Brethren Archive

Four Beholds

by Inglis Fleming

A Gospel Address to the Young

Is it not true of each and all my readers, that they have sinned and come short of the glory of God?

My first Behold is about your sins, and can be read in Numbers 22:23,


against the Lord: and be sure your sin will find you out.”

Ye have sinned against the Lord. If a purse of gold were offered to every boy and girl who had never sinned, who could apply for it? Not one. Were any so self-satisfied as to come forward for the coveted prize, it would but prove how dark and deceived they were. For God has declared, “If we say that we have not sinned, we make Him a liar, and His word in not in us” (1 John 1:10).

If God had provided blessing and privilege for those only who had never offended against Him, such favours would remain untouched by man. The angels might partake of His bounties, but none upon earth among the children of Adam could share in the benefits.

The whole world is pronounced guilty. All have sinned, and come short of the glory of God . . . And so death passed upon all men, for that all have sinned” (Rom. 3:23; 5:12).

All are thus declared to be subject to God’s just judgment. “Behold, ye have sinned against the Lord.” But this is not all; for the scripture adds, “And be sure your sin will find you out.”

The sin may be hidden for a time. It may be cloaked from sight and covered from view; unknown by the nearest and dearest of our friends. But sooner or later the sin will find us out, and the judgment will fall.

With many it may not be until the great white throne that their deeds of darkness will be displayed. Whether, however, in time or in eternity, the refuges of lies will assuredly be torn away, and the evil be dragged into the light.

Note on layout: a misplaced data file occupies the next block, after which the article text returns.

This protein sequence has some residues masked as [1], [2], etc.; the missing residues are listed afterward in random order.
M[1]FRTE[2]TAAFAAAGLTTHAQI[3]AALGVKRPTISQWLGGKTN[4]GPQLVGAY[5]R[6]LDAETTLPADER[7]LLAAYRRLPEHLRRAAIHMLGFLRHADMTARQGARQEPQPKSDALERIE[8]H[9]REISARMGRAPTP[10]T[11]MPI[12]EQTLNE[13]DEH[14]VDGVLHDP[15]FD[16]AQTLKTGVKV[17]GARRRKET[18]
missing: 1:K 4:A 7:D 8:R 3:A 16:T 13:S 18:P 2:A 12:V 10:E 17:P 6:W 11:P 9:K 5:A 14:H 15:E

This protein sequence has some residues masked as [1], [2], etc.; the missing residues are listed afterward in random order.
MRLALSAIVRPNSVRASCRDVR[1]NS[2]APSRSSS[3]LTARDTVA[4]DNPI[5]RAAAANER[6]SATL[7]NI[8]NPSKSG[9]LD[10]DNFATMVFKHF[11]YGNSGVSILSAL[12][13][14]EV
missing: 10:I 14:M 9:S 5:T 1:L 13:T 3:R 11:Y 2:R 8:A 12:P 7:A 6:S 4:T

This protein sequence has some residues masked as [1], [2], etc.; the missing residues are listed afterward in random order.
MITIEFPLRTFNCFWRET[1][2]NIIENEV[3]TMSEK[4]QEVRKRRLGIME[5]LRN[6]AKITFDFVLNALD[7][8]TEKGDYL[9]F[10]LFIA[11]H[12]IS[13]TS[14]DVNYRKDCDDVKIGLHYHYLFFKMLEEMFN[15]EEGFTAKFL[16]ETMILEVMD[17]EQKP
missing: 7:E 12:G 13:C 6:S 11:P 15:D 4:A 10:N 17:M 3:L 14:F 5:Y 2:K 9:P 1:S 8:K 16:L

Remarkable and unexpected discoveries of crime have been made, from time to time, by the police. In some cases years have rolled by, and no trace of the perpetrator of the wrong has been forthcoming. Then some slight clue has been brought to light, and the guilty one detected and sentenced. A condemning conscience has in other instances led to the full confession of the evil.

Still there are numberless examples where the evil-workers have escaped punishment at the hands of their fellows; but their sin will find them out. The day swiftly approaches when “God shall bring every work into judgment, with every secret thing, whether it be good or whether it be evil.”

Do you fear that day, dear reader? Do you turn with alarm from the thought of the secrets of your life being disclosed? Are you saying with the prodigal, “I have sinned”? or crying with the jailer, “What must I do to be saved?” If so, there is a gracious message for you. Tidings of salvation are being proclaimed. For such as you there is forgiveness.


These words were first spoken by John the Baptist as he looked upon Jesus as He walked (John 1:29).

The long-looked-for Saviour had come at last; the promised Deliverer was now present.